"There may be some risk," says John Muir Vice President Hala Helm.
Helm says patient information and perhaps credit data may have been on two stolen laptops. The computers were taken from a building in Walnut Creek.
Investigators say someone jimmied open a stairwell door on the first floor, made their way up to the third floor, and then broke into the ultra sound room. There were five laptops in there and the thieves took two of them.
It took John Muir computer programmers more than a month to determine whose names were on the laptops and then they were notified.
"We don't believe that the risk is great based on the fact that the laptops were password protected and the data was in a format that wouldn't be easily accessible," says Helm.
Even though there have been no victims yet, computer expert Larry Magid says they're not out of the woods. He calls password protection like putting a lock on a door. It can be easily compromised.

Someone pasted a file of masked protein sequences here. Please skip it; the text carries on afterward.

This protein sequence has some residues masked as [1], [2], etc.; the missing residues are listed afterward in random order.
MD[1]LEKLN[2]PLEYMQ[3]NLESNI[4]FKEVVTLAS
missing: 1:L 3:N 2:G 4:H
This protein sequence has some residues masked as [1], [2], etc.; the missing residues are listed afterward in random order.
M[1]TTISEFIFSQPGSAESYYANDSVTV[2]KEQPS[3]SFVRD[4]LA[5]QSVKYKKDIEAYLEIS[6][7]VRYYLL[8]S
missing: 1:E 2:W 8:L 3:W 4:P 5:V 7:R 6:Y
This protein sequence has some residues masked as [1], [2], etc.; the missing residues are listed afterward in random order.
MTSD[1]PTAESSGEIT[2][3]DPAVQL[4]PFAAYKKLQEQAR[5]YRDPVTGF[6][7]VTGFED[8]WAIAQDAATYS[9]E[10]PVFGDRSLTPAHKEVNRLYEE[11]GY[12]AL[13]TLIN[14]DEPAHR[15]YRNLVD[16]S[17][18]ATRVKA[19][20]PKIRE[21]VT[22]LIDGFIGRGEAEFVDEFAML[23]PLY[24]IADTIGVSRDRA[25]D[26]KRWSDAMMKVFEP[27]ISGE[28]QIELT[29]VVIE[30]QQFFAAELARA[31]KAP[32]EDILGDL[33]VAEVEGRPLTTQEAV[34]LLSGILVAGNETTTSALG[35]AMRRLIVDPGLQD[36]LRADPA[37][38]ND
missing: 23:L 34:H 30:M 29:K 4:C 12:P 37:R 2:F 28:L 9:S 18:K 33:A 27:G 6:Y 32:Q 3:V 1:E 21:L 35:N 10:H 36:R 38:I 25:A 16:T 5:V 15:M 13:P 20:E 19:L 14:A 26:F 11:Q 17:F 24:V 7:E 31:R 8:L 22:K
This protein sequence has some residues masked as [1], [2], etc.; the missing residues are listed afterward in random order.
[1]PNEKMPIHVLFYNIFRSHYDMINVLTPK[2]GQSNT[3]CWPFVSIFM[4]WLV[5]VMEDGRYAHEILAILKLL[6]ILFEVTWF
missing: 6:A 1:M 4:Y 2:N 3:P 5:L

"A password is simply a word that can often be guessed. Encryption requires a very sophisticated computer to decrypt. Encryption is very difficult to break through," says Magid.
The system is now encrypted and all of the laptops are locked down. Walnut Creek police have suspended the investigation. John Muir is still searching, checking sites like Craigslist for the laptops and they are reassuring patients.
"We're working with Equifax, one of the credit monitoring companies, to give the patients free credit monitoring for a year," says Helm.